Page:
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Multimodal Narratology: Postmodernism in Dystonia Graphic Novels

Multimodal Narratology: Postmodernism in Dystonia Graphic Novels

dc.contributor.advisor Regan, Matthias
dc.contributor.author Passialis, Stephanie
dc.contributor.editor Navakas, Francine
dc.date.accessioned 2018-01-17T15:44:43Z
dc.date.available 2018-01-17T15:44:43Z
dc.date.issued 2017-05-15
dc.date.submitted 2017-05-15
dc.identifier.uri http://hdl.handle.net/10969/1209
dc.description.abstract My honors thesis provides a formal analysis of postmodernism in six graphic novels with apocalyptic and dystopian narratives: Frank Miller's Ronin (1983) and Batman: The Dark Knight Returns (1986), Alan Moore's and Dave Gibbon's Watchmen (1986), Mark Waid's and Alex Ross' Kingdom Come (1996), Robert Kirkman's The Walking Dead (2003), and Jeff Lemire's Sweet Tooth (2009). The contemporary graphic novel marks a genuine shift in many aspects of comic book form commensurate with postmodernism in art and literature. Though scholars have begun to situate comic books within a framework for formal analysis, much research does not accurately describe multimodal postmodernism. Additionally, though apocalyptic stories have dominated comic books since the 1930s, many scholars have shunned pulp and superhero narratives at the core of the genre. My analysis applies the most recent critical theory to this lore in order to analyze its themes. en_US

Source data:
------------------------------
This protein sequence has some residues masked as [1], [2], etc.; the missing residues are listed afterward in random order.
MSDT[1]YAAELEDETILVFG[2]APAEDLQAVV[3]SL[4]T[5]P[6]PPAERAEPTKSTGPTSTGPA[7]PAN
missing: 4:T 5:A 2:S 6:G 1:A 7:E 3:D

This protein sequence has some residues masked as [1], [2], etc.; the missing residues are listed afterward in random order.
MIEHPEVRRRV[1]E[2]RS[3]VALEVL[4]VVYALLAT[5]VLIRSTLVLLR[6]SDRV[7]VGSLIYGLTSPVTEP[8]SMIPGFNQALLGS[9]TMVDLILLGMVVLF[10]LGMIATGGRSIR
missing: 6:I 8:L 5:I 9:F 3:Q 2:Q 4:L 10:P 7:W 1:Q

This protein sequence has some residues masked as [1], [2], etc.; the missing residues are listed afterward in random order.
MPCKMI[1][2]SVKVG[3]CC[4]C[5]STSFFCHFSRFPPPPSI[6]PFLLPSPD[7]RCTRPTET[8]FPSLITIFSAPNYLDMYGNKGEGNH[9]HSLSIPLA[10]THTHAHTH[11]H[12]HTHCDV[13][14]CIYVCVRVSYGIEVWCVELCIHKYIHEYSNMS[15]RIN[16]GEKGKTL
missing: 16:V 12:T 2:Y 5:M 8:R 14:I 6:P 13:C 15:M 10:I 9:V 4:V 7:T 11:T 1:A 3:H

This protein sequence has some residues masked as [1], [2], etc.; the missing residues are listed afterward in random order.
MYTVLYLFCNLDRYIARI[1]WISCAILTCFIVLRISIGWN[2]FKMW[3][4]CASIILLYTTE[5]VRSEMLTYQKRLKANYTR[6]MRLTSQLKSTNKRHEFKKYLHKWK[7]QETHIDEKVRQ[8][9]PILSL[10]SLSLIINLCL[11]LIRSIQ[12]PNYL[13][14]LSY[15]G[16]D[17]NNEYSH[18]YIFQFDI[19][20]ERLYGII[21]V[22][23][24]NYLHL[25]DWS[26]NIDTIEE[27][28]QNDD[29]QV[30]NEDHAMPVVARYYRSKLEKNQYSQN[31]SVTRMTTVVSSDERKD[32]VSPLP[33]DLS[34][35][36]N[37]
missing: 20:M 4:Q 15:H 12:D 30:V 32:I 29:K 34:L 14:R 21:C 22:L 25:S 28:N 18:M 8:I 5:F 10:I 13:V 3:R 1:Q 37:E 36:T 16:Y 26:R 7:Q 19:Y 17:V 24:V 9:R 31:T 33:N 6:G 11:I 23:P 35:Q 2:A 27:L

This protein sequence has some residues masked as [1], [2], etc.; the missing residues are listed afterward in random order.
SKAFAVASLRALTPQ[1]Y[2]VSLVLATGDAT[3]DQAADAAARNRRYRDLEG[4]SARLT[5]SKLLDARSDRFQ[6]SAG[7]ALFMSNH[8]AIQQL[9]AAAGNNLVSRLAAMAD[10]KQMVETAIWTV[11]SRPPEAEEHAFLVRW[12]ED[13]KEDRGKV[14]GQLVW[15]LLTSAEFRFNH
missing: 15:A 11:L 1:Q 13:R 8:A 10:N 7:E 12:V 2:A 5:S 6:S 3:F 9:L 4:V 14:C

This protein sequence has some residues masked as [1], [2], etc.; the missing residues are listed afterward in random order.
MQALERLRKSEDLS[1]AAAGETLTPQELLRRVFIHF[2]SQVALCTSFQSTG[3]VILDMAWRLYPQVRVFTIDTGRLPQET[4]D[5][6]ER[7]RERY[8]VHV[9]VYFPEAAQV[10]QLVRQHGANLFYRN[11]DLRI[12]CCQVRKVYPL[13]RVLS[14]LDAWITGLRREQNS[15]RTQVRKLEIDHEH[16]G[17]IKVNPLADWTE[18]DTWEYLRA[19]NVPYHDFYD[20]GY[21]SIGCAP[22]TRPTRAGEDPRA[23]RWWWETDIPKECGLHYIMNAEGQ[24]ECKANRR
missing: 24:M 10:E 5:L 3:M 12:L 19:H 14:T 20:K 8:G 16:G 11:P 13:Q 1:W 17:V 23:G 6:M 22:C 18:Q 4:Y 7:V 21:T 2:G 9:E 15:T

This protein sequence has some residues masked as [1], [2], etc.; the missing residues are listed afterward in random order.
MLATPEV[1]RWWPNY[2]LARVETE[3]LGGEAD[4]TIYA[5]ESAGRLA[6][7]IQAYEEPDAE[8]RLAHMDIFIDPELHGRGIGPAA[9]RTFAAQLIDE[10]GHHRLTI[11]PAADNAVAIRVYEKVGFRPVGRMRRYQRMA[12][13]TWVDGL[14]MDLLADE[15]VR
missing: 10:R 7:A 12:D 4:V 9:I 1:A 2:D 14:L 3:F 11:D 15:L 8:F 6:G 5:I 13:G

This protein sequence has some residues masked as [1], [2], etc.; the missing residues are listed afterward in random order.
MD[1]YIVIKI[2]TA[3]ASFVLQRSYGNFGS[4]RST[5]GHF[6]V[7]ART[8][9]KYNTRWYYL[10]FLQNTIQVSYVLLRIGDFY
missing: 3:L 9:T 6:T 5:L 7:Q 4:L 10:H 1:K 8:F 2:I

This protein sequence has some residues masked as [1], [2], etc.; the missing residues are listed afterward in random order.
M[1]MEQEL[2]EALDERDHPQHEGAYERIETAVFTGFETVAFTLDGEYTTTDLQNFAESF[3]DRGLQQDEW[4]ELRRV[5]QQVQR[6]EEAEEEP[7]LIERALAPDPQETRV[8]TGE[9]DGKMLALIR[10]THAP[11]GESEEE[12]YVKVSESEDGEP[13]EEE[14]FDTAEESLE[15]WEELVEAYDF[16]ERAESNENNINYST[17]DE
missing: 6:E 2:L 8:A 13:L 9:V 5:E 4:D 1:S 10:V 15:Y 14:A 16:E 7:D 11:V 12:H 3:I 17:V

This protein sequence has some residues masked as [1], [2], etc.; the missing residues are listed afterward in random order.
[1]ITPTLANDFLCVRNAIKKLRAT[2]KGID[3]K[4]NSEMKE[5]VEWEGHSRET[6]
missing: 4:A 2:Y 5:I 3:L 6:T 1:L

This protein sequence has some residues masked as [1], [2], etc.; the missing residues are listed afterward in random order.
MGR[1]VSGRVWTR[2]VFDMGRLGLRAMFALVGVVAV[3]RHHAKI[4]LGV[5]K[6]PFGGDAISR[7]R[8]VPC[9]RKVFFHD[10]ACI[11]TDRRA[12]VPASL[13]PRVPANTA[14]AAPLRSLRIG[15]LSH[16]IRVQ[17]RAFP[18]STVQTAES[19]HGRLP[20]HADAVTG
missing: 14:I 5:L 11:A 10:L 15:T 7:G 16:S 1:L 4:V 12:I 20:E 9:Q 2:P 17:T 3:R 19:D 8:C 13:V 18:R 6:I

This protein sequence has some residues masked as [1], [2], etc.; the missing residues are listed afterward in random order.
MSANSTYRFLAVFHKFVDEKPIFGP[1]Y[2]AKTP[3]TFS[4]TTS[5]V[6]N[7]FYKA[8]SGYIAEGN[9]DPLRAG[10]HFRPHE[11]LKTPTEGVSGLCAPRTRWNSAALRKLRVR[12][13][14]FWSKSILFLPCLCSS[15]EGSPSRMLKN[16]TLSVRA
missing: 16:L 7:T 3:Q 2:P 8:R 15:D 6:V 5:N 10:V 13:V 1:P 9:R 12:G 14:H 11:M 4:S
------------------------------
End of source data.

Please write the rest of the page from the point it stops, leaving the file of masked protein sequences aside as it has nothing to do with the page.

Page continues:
dc.language.iso en_US en_US
dc.title Multimodal Narratology: Postmodernism in Dystonia Graphic Novels en_US
dc.type Thesis

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